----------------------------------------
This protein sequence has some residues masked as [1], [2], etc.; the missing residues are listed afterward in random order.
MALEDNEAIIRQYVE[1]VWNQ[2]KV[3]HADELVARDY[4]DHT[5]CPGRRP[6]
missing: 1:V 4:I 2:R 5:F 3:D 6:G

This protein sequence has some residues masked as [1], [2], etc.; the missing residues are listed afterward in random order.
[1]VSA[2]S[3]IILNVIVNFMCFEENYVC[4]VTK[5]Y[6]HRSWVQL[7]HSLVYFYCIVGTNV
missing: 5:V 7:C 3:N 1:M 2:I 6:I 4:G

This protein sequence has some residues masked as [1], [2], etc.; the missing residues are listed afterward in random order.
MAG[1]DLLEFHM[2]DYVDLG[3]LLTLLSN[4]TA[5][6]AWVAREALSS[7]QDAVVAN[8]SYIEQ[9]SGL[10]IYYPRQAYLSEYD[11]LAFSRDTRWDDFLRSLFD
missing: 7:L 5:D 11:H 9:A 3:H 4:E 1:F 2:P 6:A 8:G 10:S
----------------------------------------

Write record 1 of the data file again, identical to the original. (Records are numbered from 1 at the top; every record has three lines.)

This protein sequence has some residues masked as [1], [2], etc.; the missing residues are listed afterward in random order.
MALEDNEAIIRQYVE[1]VWNQ[2]KV[3]HADELVARDY[4]DHT[5]CPGRRP[6]
missing: 1:V 4:I 2:R 5:F 3:D 6:G